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“Illuminating the Dark Ages” has been conceived as an international conference that aims to bring together researchers of all levels, including postgraduate students, working on the wider Early Middle Ages and the decorated manuscript as a cultural medium. From a variety of perspectives, this conference intends to shed light on how and why manuscripts were decorated in the early medieval period, from lavishly illuminated religious cycles to illustrations of works of Classical literature. Even though the geographical focus is put on the Latin West, comparative approaches to manuscript visual cultures and knowledge transmission in other cultural areas (roughly in the same chronological period), such as Byzantium or the Islamic world, are naturally welcomed.The keynote lectures will be delivered by Prof. Michele Bacci (Fribourg) and Dr. Felicity Harley-McGowan (Yale). Continue reading

Conference: “Bells and Smells: Sensory Experiences of the Medieval Liturgy”, Senate House, University of London, 24/02/2018

Bells and Smells

The five senses occupied an ambiguous place in medieval religious life. For generations of theologians and pastoral writers, the senses were gateways for sin to enter body and soul. And yet, in the rarefied environment of liturgical performance, they became the means by which mortals could apprehend the Almighty. Imagery, music, incense, touch and even taste played a role in shaping medieval worshippers’ encounters with the sacred. The papers in this conference consider how the senses were employed and how they were a source of both religious solidarity and controversy.

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Call for Papers: Art of The Invisible, Courtauld Institute of Art 19/10/2018, Deadline 14/05/2018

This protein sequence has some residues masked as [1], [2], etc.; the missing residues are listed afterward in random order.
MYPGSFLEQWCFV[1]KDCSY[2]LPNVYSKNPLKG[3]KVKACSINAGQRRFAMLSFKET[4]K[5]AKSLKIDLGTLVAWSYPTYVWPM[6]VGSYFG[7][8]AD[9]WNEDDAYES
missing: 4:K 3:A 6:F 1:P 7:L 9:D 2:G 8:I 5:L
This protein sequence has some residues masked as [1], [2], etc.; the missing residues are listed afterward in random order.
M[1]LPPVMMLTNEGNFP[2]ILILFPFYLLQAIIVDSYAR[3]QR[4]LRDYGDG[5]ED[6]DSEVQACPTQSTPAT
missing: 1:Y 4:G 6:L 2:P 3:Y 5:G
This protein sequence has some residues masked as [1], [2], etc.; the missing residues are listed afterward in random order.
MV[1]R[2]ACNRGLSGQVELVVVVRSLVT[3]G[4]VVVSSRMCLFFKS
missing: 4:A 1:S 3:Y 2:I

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An interdisciplinary conference at The Courtauld Institute of Art exploring art’s relationship with the invisible.

‘He even painted things that cannot be represented …’, Pliny eulogized Apelles in his Naturalis historia. ‘How can we with mortal eyes contemplate this image whose celestial splendour the host of heaven presumes not to behold?’, asks a Byzantine hymn dedicated to the celebrated Image of Edessa. Cennino Cennini, in the first chapter of his Libro dell’arte, writes that painting ‘…calls for imagination, and skill of hand, in order to discover things not seen, hiding themselves under the shadow of natural objects, and to fix them with the hand, presenting to plain sight what does not actually exist.’ In her 1949 essay Some memories of Pre-dada: Picabia and Duchamp, Gabrielle Buffet-Picabia tried to summarise the art of her era: ‘It would seem … that in every field, the principal direction of the 20th century was the attempt to capture the “nonperceptible”.’

Art has been preoccupied with the invisible before, between, and beyond these disparate yet kindred statements. One of artists’ greatest challenges is and has been representing the invisible subject, in its many guises. Artists working in media based on perception, such as painting, drawing, sculpture, photography, and installation, must devise strategies to visualise the invisible: It is a foundational paradox of art.